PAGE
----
Beauty & Wellness

[Merged] laser eye surgery

  • Last Updated:
  • Dec 16th, 2017 9:22 pm

Poll: Mid twenties a good age to get it done?

  • Total votes: 200. You have voted on this poll.
Yes
 
103
52%
No
 
29
15%
Pizza is yummy
 
68
34%
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Sep 12, 2015
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burnt69 wrote:
Jan 29th, 2017 1:34 am
SmartPulse is just a software program that causes the Schwind AMARIS lasers (750s, 1050rs) to do things with the pulses to create a smoother surface post-laser ablation. When combined with transPRK (basically PRK, but with laser removal of the epithelial layer), it is marketed as "SmartSurfACE", referring to the procedure being a 'surface' procedure (as in PRK).

The theory is that a smoother surface results in higher "off-the-table" visual acuity (ie: 20/25 in my case), and faster healing time due to that smoother surface. transPRK itself improves healing times by reducing the epithelial wound to be precisely the size of the laser treatment, with regular/rounded edges rather than the irregular edges that alcohol or mechanical abrasion would cause. "in theory" visual outcomes are claimed to be slightly better due to the whole procedure taking about 40 seconds and the corneal stroma not drying out. But there's not really any good studies to prove that -- only anecdotal comments from an opthamologist or two that the AMARIS algorithms "reduce coma" or leave an undetectable post-treatment cornea. Hard, at least for the layperson (which I am), to distinguish if that's just marketing speak, or really has meaning!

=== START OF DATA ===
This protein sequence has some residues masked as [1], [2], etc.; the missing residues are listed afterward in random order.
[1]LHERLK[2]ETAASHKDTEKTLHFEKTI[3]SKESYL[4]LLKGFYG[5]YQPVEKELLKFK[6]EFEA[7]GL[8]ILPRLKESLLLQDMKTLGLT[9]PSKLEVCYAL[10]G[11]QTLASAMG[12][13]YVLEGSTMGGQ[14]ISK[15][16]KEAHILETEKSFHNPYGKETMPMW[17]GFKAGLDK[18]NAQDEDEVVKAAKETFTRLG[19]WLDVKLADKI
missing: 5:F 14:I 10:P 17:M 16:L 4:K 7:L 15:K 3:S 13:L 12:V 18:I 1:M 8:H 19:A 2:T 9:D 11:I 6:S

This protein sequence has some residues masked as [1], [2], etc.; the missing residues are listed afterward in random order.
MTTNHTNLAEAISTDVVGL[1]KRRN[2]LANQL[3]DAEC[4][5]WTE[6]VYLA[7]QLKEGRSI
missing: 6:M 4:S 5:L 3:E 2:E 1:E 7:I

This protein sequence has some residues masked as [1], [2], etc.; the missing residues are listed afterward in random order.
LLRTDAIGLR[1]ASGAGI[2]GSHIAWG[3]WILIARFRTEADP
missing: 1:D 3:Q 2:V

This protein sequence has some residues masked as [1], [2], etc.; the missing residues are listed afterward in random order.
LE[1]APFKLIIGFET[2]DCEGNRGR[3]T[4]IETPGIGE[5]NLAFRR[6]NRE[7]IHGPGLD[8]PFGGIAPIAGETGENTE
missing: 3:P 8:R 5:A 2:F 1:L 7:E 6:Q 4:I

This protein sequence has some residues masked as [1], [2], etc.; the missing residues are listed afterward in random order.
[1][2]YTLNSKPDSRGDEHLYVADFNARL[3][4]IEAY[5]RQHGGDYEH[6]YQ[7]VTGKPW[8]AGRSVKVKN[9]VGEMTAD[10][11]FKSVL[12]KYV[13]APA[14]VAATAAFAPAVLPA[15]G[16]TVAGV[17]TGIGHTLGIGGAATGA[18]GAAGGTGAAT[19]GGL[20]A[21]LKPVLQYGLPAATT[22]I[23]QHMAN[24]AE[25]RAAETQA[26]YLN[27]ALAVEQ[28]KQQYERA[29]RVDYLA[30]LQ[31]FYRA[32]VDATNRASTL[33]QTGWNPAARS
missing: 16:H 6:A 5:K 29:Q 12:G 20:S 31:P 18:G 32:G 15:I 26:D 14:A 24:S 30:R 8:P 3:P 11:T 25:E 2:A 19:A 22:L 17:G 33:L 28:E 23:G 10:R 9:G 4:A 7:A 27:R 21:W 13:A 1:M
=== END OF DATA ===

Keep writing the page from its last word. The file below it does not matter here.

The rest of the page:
It doesn't completely close the 'gap' with LASIK recovery-wise, but it makes PRK an awfully lot more palatable to those who otherwise would be looking at many weeks of disability. Which has been the traditional detraction of PRK in the first place.
Just curious to see why you didn't consider crystal clear vision instead of flying to Vancouver?

Thanks
Sr. Member
Oct 6, 2015
902 posts
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Androidmarshmellow wrote:
Jan 29th, 2017 1:48 am
Just curious to see why you didn't consider crystal clear vision instead of flying to Vancouver?

Thanks
I live much closer to Vancouver, Dr. Lin is a world-reknowned 'rockstar' in his field of refractive surgery (been doing it since 1989 and actually invented SmartSurfACE/SmartPulse), and obviously CrystalClear doesn't have the technology. I know nothing of CrystalClear other than what's on their website, so I can neither endorse nor de-endorse them. I can only point out that they have a laser that is capable, in theory, of being upgraded to the technology, but as peanutz researched, they have not. Apparently he/she (peanutz) travelled to Vancouver as well recently for treatment with Pacific.

My impression is that the latest laser platforms, such as the Schwind Amaris, take a lot of the guesswork out of treatment planning and allow even a novice surgeon to achieve great results "straight out of the box". But the overall treatment algorithm is something to consider. This includes not only the decisions the surgeon makes for the laser treatment itself, but also the measurements that go into the treatment (wavefront, manifest and cycloplegic refractions, topography measurement, amongst other information gathering and screening such as corneal thickness), any required pre-treatment for dry eye, the intraoperative pain management regimen, and of course, post-procedure medication and followup.